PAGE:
Nominee Has Ability To Bear Bad News
Friday, May 19, 2006
Of all the unpleasant tasks Gen. Michael V. Hayden will face if confirmed as CIA director, perhaps the most important will be bringing the president bad news.
Or as Sen. Barbara A. Mikulski (D-Md.) put it yesterday during his confirmation hearing: Will Hayden succumb to "the gaga factor" when he stands next to the president? Will he be "a 'Yes, sir,' Mr. Slam-Dunk, rather than speaking truth to power?"
In the midst of three major crises -- the Iraq war, the tensions with Iran and worldwide terrorist attacks -- will Hayden have the fortitude to give Bush straightforward intelligence, even if it contradicts the president's views?
The consensus among officials who have worked with Hayden is that he possesses a well-developed ability and willingness to deliver contrarian views, albeit diplomatically, as he did during yesterday's hearing.
Will Hayden convey the agency's deep concern about Iraq to Bush? "Yes, I think he will," said a senior CIA official who has seen Hayden in high-level meetings. "I think he'll be professional about it, though. He won't jump on the table. But he'll make the point."
In the past year, the CIA station in Baghdad has told headquarters that the situation in Iraq is deteriorating dangerously, according to a senior CIA official familiar with the station's view and with Hayden. The assessment has only gotten worse, the official said.
Although the CIA director no longer briefs the president every day, at least once a week he has the chance to give Bush his views directly on a wide range of subjects. Then-CIA Director George J. Tenet had told the president that the case against Iraq was "a slam-dunk," as Bush recalled in an interview with Washington Post Assistant Managing Editor Bob Woodward. Outgoing CIA Director Porter J. Goss was seen by many at the CIA as a partisan chief who was intent on bringing the agency into line with administration priorities.
Throughout yesterday's confirmation hearing before the Senate Select Committee on Intelligence, Hayden repeatedly showed his willingness to confront controversy.
He promised to wrest control of the Pentagon's efforts to develop its own intelligence apparatus by using his authority under the new law to manage all human intelligence programs. Hayden, who loves sports metaphors, said he welcomes Defense Department personnel as "more players on the team" but added that "they got to know how to play the sport." The Pentagon, he added, would have to conduct its activities "according to standards, standards of tradecraft and standards of law."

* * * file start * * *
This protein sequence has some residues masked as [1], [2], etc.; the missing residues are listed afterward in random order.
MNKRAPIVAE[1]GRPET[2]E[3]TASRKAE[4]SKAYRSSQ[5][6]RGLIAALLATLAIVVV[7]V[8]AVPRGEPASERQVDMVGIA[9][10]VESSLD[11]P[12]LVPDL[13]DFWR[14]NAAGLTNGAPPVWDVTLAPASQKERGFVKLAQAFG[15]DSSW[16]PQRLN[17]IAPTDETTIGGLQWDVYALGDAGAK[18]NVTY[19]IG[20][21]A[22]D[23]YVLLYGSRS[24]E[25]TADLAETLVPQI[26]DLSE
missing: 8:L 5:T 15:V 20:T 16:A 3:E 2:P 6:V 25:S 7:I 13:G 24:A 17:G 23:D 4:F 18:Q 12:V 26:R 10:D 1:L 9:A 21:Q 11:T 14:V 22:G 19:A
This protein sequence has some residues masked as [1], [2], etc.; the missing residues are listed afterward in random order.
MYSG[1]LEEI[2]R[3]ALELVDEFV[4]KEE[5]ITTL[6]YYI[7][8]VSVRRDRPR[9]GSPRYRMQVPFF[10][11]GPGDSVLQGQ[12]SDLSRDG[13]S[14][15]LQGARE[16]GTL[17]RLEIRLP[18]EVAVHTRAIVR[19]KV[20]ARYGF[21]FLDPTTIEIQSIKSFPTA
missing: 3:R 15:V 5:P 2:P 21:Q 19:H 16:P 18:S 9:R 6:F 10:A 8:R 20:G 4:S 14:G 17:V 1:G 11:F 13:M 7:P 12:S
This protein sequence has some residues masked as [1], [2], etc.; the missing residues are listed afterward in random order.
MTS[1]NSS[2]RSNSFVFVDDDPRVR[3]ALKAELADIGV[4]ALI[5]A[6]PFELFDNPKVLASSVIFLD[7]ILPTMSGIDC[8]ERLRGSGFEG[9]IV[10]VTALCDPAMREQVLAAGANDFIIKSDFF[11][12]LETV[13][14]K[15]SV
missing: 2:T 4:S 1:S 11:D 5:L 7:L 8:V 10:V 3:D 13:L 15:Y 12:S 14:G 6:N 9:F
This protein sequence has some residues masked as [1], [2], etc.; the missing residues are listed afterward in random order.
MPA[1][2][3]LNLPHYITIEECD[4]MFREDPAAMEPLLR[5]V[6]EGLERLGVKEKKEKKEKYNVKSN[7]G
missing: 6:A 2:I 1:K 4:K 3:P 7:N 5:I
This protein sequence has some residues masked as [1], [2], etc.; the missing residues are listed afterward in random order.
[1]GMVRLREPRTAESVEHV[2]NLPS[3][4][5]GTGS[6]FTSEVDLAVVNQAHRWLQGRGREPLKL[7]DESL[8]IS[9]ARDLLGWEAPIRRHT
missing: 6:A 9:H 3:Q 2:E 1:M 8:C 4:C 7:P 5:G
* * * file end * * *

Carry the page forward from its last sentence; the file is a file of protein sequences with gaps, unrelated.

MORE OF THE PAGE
On the subject of Iran, Hayden said the agency should assess Iran's weapons capability "in a cultural context," which had been ignored in the ultimately inaccurate analysis of Iraq's weapons program. Such a context, he said, includes "how decisions are made in those countries."
Sen. Carl M. Levin (D-Mich.) took Hayden back to the prewar intelligence on Iraq, asking whether he agreed with an independent review by former deputy CIA director Richard Kerr, who found that White House "requests for reporting and analysis of Iraq's links to al-Qaeda were steady and heavy leading up to the war, creating significant pressure on the intelligence community to find evidence that supported a connection."
Hayden responded that, at the National Security Agency, he, too, "did have a series of inquiries about this potential connection." He said the agency answered each query by saying "SIGINT [signals intelligence intercepts] neither confirms or denies" that link.
Hayden said he "wasn't comfortable" with the findings of then-Defense Undersecretary Douglas J. Feith, whose office produced an unofficial prewar intelligence analysis that concluded that there was a "strong connection" between Iraq and al-Qaeda.
Hayden said he believes that intelligence analysis should be done by "induction," under which "all the data" are gathered and general conclusions determined, rather than by "deduction," under which you have a conclusion and seek out the data that support it.
Hayden also politely rebuffed senators who questioned the wisdom of nominating as his deputy a former CIA official who had resigned in protest under Goss. He said Stephen R. Kappes, the former CIA head of operations, is widely respected within the agency.
"You get a lot more authority when the workforce doesn't think it's amateur hour on the top floor," Hayden said, without having to note that Goss had been considered an amateur when he arrived at CIA headquarters.
"My sense is," Hayden added, "with someone like Steve at my side, the ability to make hard turns is increased, not decreased."